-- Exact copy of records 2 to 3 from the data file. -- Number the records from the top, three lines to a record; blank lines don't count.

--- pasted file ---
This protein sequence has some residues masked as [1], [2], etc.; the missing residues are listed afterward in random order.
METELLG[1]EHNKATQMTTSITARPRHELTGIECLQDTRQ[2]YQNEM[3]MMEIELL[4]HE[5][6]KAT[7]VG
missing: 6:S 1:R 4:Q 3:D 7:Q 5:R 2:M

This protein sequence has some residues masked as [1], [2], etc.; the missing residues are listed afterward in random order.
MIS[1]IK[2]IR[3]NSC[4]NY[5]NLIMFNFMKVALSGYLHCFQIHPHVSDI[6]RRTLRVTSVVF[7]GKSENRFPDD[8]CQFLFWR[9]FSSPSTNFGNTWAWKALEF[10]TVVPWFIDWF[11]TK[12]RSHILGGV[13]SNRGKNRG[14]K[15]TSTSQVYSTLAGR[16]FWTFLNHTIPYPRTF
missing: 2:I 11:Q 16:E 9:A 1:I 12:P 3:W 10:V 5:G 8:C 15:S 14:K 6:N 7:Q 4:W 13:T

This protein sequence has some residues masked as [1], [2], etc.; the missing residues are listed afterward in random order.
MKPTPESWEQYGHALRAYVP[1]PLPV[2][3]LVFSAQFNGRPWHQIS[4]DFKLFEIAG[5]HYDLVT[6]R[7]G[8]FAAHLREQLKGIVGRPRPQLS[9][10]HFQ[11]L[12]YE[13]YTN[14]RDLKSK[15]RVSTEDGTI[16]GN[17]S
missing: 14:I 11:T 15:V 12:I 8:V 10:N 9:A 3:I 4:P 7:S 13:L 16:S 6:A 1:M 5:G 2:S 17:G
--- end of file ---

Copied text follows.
This protein sequence has some residues masked as [1], [2], etc.; the missing residues are listed afterward in random order.
MIS[1]IK[2]IR[3]NSC[4]NY[5]NLIMFNFMKVALSGYLHCFQIHPHVSDI[6]RRTLRVTSVVF[7]GKSENRFPDD[8]CQFLFWR[9]FSSPSTNFGNTWAWKALEF[10]TVVPWFIDWF[11]TK[12]RSHILGGV[13]SNRGKNRG[14]K[15]TSTSQVYSTLAGR[16]FWTFLNHTIPYPRTF
missing: 2:I 11:Q 16:E 9:A 1:I 12:P 3:W 10:V 5:G 8:C 15:S 14:K 6:N 7:Q 4:W 13:T

This protein sequence has some residues masked as [1], [2], etc.; the missing residues are listed afterward in random order.
MKPTPESWEQYGHALRAYVP[1]PLPV[2][3]LVFSAQFNGRPWHQIS[4]DFKLFEIAG[5]HYDLVT[6]R[7]G[8]FAAHLREQLKGIVGRPRPQLS[9][10]HFQ[11]L[12]YE[13]YTN[14]RDLKSK[15]RVSTEDGTI[16]GN[17]S
missing: 14:I 11:T 15:V 12:I 8:V 10:N 9:A 3:I 4:P 7:S 13:L 16:S 6:A 1:M 5:G 2:S 17:G